Measuring Incongruity in Register Humour

Chris Thomas Venour, Christopher Stuart Mellish, Graeme D Ritchie

Research output: Contribution to conferenceUnpublished paperpeer-review


Many theories of humour claim that incongruity is an essential ingredient of humour, yet most research fails to construct clear and formal definitions of this concept. We seek to address this problem by creating a computer program which can quantify and measure a certain type of humorous incongruity found in register-based humour. The type of humorous incongruity we are focusing on involves clashes of tone between words in a text and we have been experimenting in building a semantic space in which distances between words reflect differences in their style or tone. If words from a joke containing incongruities of tone were plotted into such a space, distances between words would be relatively large. Whereas the distances between words taken from ‘normal’ text, where differences of lexical tone are less extreme, would be relatively small. To build a semantic space, we first of all hand-selected corpora which we believe show varying degrees of lexical formality (literariness, archaism etc.). Our algorithm then takes a text, such as a one-liner, and computes the frequency of each word in that text in each of the corpora. These frequencies represent a word’s position in a multi-dimensional space and distances between words are computed. After experimenting with different kinds of spaces and distance metrics, an implementation of our algorithm was tested with the task of automatically distinguishing humorous texts from plain newspaper sentences, where it performed quite well. This work is currently in progress.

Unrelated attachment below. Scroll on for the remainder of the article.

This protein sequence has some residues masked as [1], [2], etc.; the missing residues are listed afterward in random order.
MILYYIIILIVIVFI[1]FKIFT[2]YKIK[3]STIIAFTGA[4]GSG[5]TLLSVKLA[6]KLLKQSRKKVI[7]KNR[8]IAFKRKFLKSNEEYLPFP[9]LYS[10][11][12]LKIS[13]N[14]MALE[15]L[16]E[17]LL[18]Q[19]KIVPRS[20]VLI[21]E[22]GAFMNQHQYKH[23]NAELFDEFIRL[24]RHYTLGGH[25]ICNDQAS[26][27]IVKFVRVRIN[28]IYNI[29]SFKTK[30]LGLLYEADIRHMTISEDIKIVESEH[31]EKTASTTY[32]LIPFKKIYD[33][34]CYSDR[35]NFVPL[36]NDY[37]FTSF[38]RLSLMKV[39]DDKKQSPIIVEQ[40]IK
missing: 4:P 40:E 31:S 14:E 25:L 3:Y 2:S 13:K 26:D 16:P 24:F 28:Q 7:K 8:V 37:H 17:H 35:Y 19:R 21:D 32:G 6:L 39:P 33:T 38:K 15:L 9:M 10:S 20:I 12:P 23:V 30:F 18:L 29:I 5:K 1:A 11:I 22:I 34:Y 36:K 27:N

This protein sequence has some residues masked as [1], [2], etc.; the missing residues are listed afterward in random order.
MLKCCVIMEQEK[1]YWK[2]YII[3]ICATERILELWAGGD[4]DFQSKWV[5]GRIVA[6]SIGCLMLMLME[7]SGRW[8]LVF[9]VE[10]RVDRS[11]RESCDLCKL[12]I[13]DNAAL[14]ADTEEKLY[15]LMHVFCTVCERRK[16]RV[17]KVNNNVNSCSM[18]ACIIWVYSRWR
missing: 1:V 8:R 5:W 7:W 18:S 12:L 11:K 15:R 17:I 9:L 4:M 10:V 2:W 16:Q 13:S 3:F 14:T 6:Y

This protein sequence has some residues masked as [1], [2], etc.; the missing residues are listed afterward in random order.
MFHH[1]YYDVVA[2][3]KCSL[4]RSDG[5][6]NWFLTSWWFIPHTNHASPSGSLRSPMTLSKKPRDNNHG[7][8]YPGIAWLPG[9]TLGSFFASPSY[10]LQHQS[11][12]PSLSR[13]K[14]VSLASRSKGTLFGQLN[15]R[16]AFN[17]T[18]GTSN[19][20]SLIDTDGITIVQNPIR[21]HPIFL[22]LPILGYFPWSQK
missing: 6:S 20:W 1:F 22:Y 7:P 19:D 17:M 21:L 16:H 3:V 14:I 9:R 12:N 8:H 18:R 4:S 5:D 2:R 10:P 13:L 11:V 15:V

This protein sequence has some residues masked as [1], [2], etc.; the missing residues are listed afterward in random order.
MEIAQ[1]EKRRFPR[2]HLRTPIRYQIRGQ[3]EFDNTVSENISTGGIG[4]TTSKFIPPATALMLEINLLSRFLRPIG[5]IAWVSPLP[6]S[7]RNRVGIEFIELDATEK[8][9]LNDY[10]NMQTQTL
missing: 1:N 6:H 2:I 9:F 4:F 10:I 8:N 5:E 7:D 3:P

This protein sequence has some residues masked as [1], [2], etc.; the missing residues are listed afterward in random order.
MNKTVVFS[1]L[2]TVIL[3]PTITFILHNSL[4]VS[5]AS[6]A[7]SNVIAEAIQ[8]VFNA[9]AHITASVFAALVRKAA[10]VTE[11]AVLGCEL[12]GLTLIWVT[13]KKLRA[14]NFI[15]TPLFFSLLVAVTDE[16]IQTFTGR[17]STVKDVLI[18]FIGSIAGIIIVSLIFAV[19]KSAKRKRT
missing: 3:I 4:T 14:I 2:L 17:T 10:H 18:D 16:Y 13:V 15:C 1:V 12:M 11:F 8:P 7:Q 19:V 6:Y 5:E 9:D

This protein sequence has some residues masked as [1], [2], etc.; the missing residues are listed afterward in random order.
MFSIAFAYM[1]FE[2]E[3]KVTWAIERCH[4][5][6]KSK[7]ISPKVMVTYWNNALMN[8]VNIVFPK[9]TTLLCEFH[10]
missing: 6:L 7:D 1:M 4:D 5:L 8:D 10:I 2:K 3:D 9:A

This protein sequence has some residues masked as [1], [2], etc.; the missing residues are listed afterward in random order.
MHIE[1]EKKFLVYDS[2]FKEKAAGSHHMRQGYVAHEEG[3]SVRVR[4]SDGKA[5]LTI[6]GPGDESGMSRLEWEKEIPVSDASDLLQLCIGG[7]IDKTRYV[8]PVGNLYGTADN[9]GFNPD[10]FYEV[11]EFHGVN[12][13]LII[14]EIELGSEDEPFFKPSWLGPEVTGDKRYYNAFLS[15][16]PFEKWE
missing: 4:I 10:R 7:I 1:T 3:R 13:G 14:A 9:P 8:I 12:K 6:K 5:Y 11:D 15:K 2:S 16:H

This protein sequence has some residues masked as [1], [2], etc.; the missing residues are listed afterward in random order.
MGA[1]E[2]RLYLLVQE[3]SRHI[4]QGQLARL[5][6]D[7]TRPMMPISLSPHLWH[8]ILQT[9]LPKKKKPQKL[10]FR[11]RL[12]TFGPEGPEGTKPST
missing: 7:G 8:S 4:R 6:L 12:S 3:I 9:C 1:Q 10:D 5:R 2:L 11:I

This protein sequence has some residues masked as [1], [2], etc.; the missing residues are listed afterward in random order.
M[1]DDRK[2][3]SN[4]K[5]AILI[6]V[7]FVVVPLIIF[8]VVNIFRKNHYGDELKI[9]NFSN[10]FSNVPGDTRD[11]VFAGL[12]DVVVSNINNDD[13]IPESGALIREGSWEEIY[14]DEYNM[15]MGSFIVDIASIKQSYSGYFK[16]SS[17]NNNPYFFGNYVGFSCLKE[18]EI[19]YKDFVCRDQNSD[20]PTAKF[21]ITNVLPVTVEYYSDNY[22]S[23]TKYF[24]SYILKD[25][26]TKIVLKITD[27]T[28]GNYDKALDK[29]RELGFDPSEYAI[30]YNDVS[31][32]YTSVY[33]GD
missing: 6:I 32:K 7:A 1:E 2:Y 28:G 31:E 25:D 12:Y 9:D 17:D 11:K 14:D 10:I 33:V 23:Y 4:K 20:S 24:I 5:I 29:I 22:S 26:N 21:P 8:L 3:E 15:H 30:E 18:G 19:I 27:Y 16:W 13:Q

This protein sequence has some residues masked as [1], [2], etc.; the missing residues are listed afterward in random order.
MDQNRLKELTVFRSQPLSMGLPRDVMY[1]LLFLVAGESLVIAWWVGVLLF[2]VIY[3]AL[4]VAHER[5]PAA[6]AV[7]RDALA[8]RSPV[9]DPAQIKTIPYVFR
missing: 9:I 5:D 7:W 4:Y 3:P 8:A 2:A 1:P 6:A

Original languageEnglish
Publication statusPublished - 2011
EventInternational Society for Humor Studies - Boston, United States
Duration: 5 Jul 20119 Jul 2011


ConferenceInternational Society for Humor Studies
Country/TerritoryUnited States


  • artificial intelligence
  • computational humor
  • computers and humor
  • computers and humour
  • computational humour


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